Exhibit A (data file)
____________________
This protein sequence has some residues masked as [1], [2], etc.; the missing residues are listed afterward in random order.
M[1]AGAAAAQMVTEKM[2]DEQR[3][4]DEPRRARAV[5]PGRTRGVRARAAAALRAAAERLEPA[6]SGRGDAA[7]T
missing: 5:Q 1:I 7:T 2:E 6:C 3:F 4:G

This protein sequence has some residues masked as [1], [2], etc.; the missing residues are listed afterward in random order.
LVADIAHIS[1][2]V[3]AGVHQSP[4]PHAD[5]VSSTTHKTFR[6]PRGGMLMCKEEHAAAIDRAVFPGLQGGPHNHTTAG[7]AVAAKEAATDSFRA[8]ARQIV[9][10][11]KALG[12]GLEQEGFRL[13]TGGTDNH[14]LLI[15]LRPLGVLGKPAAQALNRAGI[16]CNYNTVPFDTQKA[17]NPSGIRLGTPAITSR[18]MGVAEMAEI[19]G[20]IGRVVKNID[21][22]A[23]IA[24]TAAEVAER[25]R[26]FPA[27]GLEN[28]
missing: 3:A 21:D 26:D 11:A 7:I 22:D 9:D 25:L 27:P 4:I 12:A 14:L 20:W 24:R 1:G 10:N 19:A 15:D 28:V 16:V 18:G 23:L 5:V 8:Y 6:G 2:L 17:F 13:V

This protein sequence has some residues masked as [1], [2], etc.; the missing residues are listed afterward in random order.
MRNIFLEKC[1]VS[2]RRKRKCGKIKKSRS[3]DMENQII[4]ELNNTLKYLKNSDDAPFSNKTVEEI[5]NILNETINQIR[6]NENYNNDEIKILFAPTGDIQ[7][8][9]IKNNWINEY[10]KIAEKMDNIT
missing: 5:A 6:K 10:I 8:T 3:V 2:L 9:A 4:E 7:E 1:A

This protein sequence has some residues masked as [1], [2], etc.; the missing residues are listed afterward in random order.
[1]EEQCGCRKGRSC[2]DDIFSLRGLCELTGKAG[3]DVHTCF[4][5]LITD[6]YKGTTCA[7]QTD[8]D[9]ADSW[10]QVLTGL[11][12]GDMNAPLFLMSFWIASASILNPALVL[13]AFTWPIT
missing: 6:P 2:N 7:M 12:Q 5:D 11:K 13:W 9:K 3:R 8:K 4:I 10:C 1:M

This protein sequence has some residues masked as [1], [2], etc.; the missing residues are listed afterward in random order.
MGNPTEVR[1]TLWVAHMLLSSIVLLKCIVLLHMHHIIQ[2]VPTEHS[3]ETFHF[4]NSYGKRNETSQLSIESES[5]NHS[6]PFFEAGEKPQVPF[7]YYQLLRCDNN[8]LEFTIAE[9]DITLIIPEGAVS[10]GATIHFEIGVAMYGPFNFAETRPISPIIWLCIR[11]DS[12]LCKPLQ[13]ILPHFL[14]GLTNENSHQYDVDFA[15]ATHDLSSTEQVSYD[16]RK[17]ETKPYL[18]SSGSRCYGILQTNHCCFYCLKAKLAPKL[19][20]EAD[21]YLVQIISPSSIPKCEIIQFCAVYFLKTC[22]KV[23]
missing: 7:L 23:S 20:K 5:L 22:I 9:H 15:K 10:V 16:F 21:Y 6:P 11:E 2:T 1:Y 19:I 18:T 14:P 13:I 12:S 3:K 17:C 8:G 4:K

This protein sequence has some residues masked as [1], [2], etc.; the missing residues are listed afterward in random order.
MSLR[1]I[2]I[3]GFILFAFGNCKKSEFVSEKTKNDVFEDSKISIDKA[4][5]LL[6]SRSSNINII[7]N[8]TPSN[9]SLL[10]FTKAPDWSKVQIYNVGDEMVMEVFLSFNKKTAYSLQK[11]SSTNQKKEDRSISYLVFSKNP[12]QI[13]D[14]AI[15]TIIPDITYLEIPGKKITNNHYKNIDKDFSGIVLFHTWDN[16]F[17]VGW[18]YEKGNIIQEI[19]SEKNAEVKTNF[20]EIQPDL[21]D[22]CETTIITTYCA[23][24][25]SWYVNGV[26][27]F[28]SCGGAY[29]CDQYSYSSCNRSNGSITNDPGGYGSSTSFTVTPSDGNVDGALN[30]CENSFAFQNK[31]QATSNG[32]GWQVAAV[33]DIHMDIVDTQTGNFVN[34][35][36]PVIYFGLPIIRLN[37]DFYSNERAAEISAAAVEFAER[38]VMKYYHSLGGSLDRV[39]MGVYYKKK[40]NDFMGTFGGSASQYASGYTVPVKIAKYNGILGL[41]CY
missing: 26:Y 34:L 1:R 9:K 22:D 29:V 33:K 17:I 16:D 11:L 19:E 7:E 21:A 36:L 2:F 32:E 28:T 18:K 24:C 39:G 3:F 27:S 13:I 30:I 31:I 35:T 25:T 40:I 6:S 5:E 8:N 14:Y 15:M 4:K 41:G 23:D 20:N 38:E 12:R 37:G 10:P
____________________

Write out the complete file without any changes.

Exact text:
This protein sequence has some residues masked as [1], [2], etc.; the missing residues are listed afterward in random order.
M[1]AGAAAAQMVTEKM[2]DEQR[3][4]DEPRRARAV[5]PGRTRGVRARAAAALRAAAERLEPA[6]SGRGDAA[7]T
missing: 5:Q 1:I 7:T 2:E 6:C 3:F 4:G

This protein sequence has some residues masked as [1], [2], etc.; the missing residues are listed afterward in random order.
LVADIAHIS[1][2]V[3]AGVHQSP[4]PHAD[5]VSSTTHKTFR[6]PRGGMLMCKEEHAAAIDRAVFPGLQGGPHNHTTAG[7]AVAAKEAATDSFRA[8]ARQIV[9][10][11]KALG[12]GLEQEGFRL[13]TGGTDNH[14]LLI[15]LRPLGVLGKPAAQALNRAGI[16]CNYNTVPFDTQKA[17]NPSGIRLGTPAITSR[18]MGVAEMAEI[19]G[20]IGRVVKNID[21][22]A[23]IA[24]TAAEVAER[25]R[26]FPA[27]GLEN[28]
missing: 3:A 21:D 26:D 11:A 7:I 22:D 9:D 25:L 27:P 4:I 12:A 14:L 20:W 24:R 1:G 10:N 19:A 15:D 28:V 16:V 18:G 23:L 5:V 8:Y 6:G 2:L 17:F 13:V

This protein sequence has some residues masked as [1], [2], etc.; the missing residues are listed afterward in random order.
MRNIFLEKC[1]VS[2]RRKRKCGKIKKSRS[3]DMENQII[4]ELNNTLKYLKNSDDAPFSNKTVEEI[5]NILNETINQIR[6]NENYNNDEIKILFAPTGDIQ[7][8][9]IKNNWINEY[10]KIAEKMDNIT
missing: 5:A 6:K 10:I 8:T 3:V 2:L 9:A 4:E 7:E 1:A

This protein sequence has some residues masked as [1], [2], etc.; the missing residues are listed afterward in random order.
[1]EEQCGCRKGRSC[2]DDIFSLRGLCELTGKAG[3]DVHTCF[4][5]LITD[6]YKGTTCA[7]QTD[8]D[9]ADSW[10]QVLTGL[11][12]GDMNAPLFLMSFWIASASILNPALVL[13]AFTWPIT
missing: 6:P 2:N 7:M 12:Q 5:D 11:K 13:W 9:K 3:R 8:K 4:I 10:C 1:M

This protein sequence has some residues masked as [1], [2], etc.; the missing residues are listed afterward in random order.
MGNPTEVR[1]TLWVAHMLLSSIVLLKCIVLLHMHHIIQ[2]VPTEHS[3]ETFHF[4]NSYGKRNETSQLSIESES[5]NHS[6]PFFEAGEKPQVPF[7]YYQLLRCDNN[8]LEFTIAE[9]DITLIIPEGAVS[10]GATIHFEIGVAMYGPFNFAETRPISPIIWLCIR[11]DS[12]LCKPLQ[13]ILPHFL[14]GLTNENSHQYDVDFA[15]ATHDLSSTEQVSYD[16]RK[17]ETKPYL[18]SSGSRCYGILQTNHCCFYCLKAKLAPKL[19][20]EAD[21]YLVQIISPSSIPKCEIIQFCAVYFLKTC[22]KV[23]
missing: 7:L 23:S 20:K 5:L 22:I 9:H 15:K 10:V 16:F 21:Y 6:P 11:E 2:T 1:Y 19:I 18:T 14:P 13:I 12:S 3:K 17:C 8:G 4:K

This protein sequence has some residues masked as [1], [2], etc.; the missing residues are listed afterward in random order.
MSLR[1]I[2]I[3]GFILFAFGNCKKSEFVSEKTKNDVFEDSKISIDKA[4][5]LL[6]SRSSNINII[7]N[8]TPSN[9]SLL[10]FTKAPDWSKVQIYNVGDEMVMEVFLSFNKKTAYSLQK[11]SSTNQKKEDRSISYLVFSKNP[12]QI[13]D[14]AI[15]TIIPDITYLEIPGKKITNNHYKNIDKDFSGIVLFHTWDN[16]F[17]VGW[18]YEKGNIIQEI[19]SEKNAEVKTNF[20]EIQPDL[21]D[22]CETTIITTYCA[23][24][25]SWYVNGV[26][27]F[28]SCGGAY[29]CDQYSYSSCNRSNGSITNDPGGYGSSTSFTVTPSDGNVDGALN[30]CENSFAFQNK[31]QATSNG[32]GWQVAAV[33]DIHMDIVDTQTGNFVN[34][35][36]PVIYFGLPIIRLN[37]DFYSNERAAEISAAAVEFAER[38]VMKYYHSLGGSLDRV[39]MGVYYKKK[40]NDFMGTFGGSASQYASGYTVPVKIAKYNGILGL[41]CY
missing: 26:Y 34:L 1:R 9:K 22:D 29:V 33:K 17:I 16:D 11:L 19:E 7:E 21:A 36:L 2:F 32:E 28:T 18:K 24:C 39:G 3:F 27:S 13:I 30:I 31:I 35:T 25:T 40:I 6:S 5:E 8:N 14:Y 15:M 4:K 41:G 23:D 20:N 38:E 12:R 37:G 10:P